Four ingredients or less

 

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The 1969 Shasta Compact has an electric-only fridge, which means food easily spoils in those unplugged hours on the road between campground A and campground B. This means that as I try to accomplish some work during the day, my wife and son will be frequenting the local Piggly Wiggly for supper and breakfast supplies.

Between the refrigerator restriction and the fact that our Honda Element is already crawling along with the Shasta in tow, we are trying to keep our food stuffs to an absolute minimum. I am starting to collect recipes with four ingredients or less that cook easily in one pan, are ready in fifteen minutes or less, and manage to be at least decently tasty.

Tonights concoction was a heavily-scaled version of Gumbo, requiring the purchase of brown rice, grape tomatoes, green pepper, and chicken sausage (plus cayenne pepper, garlic salt, and olive oil — already stocked in the ‘pantry’). The sultry stew ubiquitous in the Big Easy it was not, but my two bowlfuls were piping hot, tasty, and utterly satisfying.

Okay, fellow budget travelers. I want to hear from you. What are some of your favorite, stupidly-easy recipes that live up to my criteria? Send them along in the comments below, and thanks for the help!

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12 thoughts on “Four ingredients or less

  1. I like angel hair pasta + pasta sauce + parmesan (boil pasta – only takes a few minutes, drain, add sauce, top w/cheese). Couscous is also a great base for veggies and chicken breast if you like. There are couscous mixes that are already seasoned. You can saute the chicken or vegetables, set aside and make the couscous by boiling water adding couscous and leaving covered for 5 minutes. Add cooked veggies and/or meat and voila – dinner!

    • Hi Puravida. Thanks so much for the tips. With a toddler in tow, we will definitely be munching on some serious pasta. The couscous idea is fantastic and would lend itself to so many variations. Thanks for the tips. Much appreciated! Cheers.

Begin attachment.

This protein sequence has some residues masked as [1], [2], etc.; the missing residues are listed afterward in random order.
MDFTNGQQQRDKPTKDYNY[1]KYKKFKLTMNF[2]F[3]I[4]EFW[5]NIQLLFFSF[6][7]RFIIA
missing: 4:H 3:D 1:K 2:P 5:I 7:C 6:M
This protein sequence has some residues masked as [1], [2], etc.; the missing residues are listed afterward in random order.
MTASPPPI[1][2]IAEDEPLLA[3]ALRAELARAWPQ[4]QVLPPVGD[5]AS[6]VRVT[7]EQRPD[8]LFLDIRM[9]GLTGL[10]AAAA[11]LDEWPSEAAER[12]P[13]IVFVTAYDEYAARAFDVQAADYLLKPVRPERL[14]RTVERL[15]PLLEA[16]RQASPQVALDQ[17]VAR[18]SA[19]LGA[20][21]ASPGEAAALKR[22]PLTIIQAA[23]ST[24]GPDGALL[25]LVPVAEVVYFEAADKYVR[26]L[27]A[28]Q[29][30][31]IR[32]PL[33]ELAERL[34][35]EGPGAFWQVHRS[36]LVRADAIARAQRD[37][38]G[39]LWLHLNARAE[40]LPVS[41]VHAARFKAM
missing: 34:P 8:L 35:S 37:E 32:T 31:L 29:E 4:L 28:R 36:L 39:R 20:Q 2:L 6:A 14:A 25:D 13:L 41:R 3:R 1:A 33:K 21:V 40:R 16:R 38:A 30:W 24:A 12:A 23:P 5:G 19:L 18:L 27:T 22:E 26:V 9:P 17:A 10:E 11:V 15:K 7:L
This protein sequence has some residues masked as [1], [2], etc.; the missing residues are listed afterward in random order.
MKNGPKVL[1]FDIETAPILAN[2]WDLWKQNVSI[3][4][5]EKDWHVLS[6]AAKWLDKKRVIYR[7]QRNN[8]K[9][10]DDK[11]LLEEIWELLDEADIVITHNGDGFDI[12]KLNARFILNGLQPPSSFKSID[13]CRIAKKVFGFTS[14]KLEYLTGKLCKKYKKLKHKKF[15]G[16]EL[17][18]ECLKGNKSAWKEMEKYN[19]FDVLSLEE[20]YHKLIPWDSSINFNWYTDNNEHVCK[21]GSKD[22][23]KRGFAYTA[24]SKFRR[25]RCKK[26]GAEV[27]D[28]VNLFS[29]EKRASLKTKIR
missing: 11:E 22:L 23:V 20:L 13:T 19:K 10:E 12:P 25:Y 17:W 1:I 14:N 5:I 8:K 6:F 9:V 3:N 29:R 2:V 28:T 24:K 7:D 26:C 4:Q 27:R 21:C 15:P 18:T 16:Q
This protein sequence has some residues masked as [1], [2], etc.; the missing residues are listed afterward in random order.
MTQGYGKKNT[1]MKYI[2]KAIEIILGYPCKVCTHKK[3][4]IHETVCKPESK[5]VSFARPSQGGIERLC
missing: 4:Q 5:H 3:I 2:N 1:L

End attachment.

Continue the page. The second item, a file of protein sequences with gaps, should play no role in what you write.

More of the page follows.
2. Chicken and pepperoni stir fry – 1lb chicken cut in bite size chunks, 3 oz pepperoni sliced in strips, veggies. I use frozen peas and zucchini cut in half circles. Also need 2 garlic cloves chopped, 3/4 beef broth, crushed red pepper for zip, 1T each basil and oregano, 3T flour, s&p, zip lock bag.
    Place chicken and half the basil and oregano in bag, shake to coat. Put chicken, pepperoni and garlic in non stick skillet and cook until chicken no longer pink (5-8 minutes). Set aside in bowl. Add rest of ingredients to skillet and cook until veggies done. Add chicken mixture back to skillet and mix. Enjoy!

  3. Sam’s (and maybe Walmart?) sells cans of Members Mark Chicken Breast in water that’s not bad at all. Makes great chicken salad with green grapes… but then I guess you’d need some mayo too…. hmmm, I see your problem. I’ve also used it to add to a flavored rice mix—you know the kind, add water, pour in season pack. Anyway, the canned chicken breast is a decent way to add some meat to your dishes that doesn’t have to be refrigerated. You probably need to think about your cooking much like you would for tent camping/hiking. By the way, I browsed recently some blogs of people living in RVs and vans and they show how they tricked out their vehicles and discuss electrical needs and how they solved them. I’ll email you some links.

  4. I like to keep lots of dried goods such as rice and oatmeal on hand and I always stop for good Gleaning opportunities. People love to share their fresh veggies if you talk to them about gardening. Also, my fridge has a crisper drawer in the bottom that I sometimes just plunk a block of ice in. I have not been following but I am reading up now. 🙂
    I am trying to keep my wanderlust in check right now, we’ll see if I can control myself!
    Happy Trails.

  5. corned beef hash in a can with eggs. Just make sure you get a brand name kind, not a generic one. Not all corned beef in a can is created equal.:) And if you fry it for long enough with a little butter thrown in it’s actually pretty good. One of Sheppard’s gluten free staples. Or how about hobo dinner in a pan instead of in foil buried in the coals of the fire (that takes a long time!) You do have to go to the store to get ground beef, but it’s good. potatoes sliced thin thin thin, ground beef, tomatoes (or tomato sauce or even just ketchup), onion, and carrots layered in the frying pan. Dump in a bit of water and cover the pan until the veggies are soft and the meat is done.

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